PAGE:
We’ve seen the Chinese 3D print cars, houses, and even entire apartment buildings (well sort of). They’ve 3D printed life-sized statues, and even a working air conditioning unit. When it comes to 3D printing, the Chinese seems to really be trying their best to compete with the Western world. At the same time, it is proving that 3D printing is a technology that can be used for more than just rapid prototyping.
Because 3D printing is such a relatively new technology, especially when it comes to fabricating end-use products, there are plenty of safety concerns that arise. Are the products created through additive manufacturing really strong enough to be put to use in life or death situations? Over the course of the past couple of years we have begun to see the technology used in cases that prove that these parts can withstand such tests. One of the greatest tests of them all, would certainly be in the use of airplane parts.
We trust our lives not only to the pilots who fly these planes, and the security systems put in place at the airport, but to the airplanes themselves. We want to ensure that we are flying on an aircraft that has been constructed with regards to our safety. Thankfully there are government agencies and regulators who do this for us.
In the past couple of years, various companies have been experimenting with implementing 3D printing into the manufacturing of aircraft parts, proving that the technology can uphold the largest safety concerns of them all. Today it has been announced that China Eastern Airlines Co., Ltd. has successfully 3D printed many parts of on their in-service Boeing 777-300ER aircraft. These parts include the aircraft door handle covers, aircraft seats, and other cabin components and signs. This makes the company, China’s first civil aviation enterprise that is using 3D printing technology to manufacturing aircraft parts, and is quite a large step in innovating upon age-old manufacturing techniques.
It is noted that 3D printing is expected to help China Eastern Airlines create parts as needed, rather than having to stock thousands of individual units for each and every part that could and potentially will need to be replaced on their aircraft. It also provides for other advantages such as flexibility, ease of assembly, reduced part procurement costs, and the ability to customize each aircraft cabin on a one-to-one basis.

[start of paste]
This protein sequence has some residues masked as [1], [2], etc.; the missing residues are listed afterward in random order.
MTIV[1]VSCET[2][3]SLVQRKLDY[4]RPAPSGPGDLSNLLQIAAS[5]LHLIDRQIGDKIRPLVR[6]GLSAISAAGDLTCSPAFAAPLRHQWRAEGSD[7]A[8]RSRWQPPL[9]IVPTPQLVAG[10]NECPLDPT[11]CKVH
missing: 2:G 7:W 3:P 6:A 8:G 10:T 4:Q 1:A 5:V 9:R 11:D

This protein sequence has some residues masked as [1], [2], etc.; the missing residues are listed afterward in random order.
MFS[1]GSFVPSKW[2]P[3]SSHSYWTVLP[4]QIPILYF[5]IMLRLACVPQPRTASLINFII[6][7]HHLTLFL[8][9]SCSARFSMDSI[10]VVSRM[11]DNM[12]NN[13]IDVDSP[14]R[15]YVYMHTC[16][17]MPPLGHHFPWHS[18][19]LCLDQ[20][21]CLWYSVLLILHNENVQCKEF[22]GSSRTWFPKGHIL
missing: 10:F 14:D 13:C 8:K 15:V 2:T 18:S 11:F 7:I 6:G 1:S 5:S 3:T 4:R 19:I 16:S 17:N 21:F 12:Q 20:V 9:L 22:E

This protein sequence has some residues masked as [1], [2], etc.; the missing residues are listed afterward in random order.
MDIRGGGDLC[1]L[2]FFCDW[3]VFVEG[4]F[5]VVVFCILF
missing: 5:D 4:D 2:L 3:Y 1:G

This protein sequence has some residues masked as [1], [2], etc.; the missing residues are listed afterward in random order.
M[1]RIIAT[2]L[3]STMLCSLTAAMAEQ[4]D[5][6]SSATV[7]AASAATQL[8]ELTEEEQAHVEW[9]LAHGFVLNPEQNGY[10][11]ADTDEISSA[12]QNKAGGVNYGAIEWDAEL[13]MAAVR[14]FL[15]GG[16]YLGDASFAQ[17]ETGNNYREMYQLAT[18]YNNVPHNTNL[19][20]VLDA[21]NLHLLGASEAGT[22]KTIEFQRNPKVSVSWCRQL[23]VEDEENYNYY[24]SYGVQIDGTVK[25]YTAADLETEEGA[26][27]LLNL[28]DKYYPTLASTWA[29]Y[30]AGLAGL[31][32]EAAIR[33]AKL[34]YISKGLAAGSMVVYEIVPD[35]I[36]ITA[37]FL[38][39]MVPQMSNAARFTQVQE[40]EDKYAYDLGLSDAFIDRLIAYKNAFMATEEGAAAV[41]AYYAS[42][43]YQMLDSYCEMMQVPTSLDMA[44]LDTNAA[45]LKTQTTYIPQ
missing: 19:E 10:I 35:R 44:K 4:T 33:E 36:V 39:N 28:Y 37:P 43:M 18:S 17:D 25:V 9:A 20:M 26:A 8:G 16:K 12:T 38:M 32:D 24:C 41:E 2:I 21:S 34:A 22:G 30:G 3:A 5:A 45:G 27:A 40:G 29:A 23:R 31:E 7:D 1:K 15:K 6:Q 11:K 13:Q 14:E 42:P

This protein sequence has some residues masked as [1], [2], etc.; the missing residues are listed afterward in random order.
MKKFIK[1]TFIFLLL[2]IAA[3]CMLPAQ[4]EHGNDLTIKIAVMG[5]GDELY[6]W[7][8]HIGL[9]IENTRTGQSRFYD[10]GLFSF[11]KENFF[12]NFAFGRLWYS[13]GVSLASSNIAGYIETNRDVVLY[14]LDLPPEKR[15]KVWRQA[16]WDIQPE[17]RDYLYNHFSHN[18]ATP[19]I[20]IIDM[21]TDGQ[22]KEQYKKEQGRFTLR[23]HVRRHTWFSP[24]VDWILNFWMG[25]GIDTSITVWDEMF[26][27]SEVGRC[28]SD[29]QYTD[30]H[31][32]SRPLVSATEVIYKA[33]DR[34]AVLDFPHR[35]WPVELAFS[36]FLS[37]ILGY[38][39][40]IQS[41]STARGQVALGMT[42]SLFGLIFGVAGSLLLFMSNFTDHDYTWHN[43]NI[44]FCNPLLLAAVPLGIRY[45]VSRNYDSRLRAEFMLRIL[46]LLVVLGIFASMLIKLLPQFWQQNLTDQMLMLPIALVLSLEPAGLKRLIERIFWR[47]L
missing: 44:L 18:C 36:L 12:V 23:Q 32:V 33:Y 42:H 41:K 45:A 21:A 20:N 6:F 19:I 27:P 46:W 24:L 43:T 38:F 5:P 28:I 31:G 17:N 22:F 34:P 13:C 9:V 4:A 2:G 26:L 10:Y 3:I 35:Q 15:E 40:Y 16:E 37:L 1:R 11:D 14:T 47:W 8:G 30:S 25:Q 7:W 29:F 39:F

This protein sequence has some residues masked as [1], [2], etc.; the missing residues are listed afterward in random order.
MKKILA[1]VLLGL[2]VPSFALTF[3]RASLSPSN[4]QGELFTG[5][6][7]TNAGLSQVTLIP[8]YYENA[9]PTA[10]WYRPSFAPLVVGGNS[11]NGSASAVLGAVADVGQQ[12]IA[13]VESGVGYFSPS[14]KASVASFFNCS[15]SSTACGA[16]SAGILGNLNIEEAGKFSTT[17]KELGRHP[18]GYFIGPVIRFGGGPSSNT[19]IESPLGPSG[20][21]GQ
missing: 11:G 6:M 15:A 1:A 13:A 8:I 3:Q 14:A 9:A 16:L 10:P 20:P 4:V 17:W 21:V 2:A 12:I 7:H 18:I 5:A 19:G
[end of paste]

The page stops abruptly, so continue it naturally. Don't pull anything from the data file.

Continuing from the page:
China Eastern Airlines makes frequent trips all around the world, to destinations which include the United States, Canada, Eastern Europe, Australia, most of Asia and South Africa. It is also worth noting that these parts are generally not ones that effect the functionality of the aircraft, although aircraft seats and door handles are part of the safety concerns that government agencies check up on. It should be interesting to see if China Eastern Airlines begins utilizing 3D printing in the fabrication of mechanical parts for their aircraft in the near future. This could also be the start of an industry wide effort made in Asia to begin utilizing the technology more.
What do you think of this move by China Eastern Airlines? Do you welcome it, or does it scare you a bit? Discuss in the 3D Printed Aircraft Parts forum thread on 3DPB.com.
You May Also Like
3D Printing Webinar and Virtual Event Roundup, July 7, 2020
We’ve got plenty of 3D printing webinars and virtual events to tell you about for this coming week, starting with nScrypt’s webinar today. 3Ding and Formlabs will each hold a...
Interview: Redefine Meat CEO’s Insight into New Alternative Meat & 3D-Printed Food
Amid lifestyle changes toward wellness and health, as well as an inclination of industries to adopt disruptive technologies, the 3D printed plant-based meat industry could go from niche to mainstream...
NIST Grants $1.4 Million to America Makes for 3D Printed PPE
As the COVID-19 pandemic has swept the world and changed life as we know it in many ways—along with opening up many questions for the future—makers, researchers, and medical inventors...
French Army Deploys Massive Military Print Farm for Spare Parts
The French Army has recently partnered with HAVA3D, a prominent distributor and integrator of additive manufacturing solutions based out of Le Mans, France, to deploy one of the largest 3D...
View our broad assortment of in house and third party products.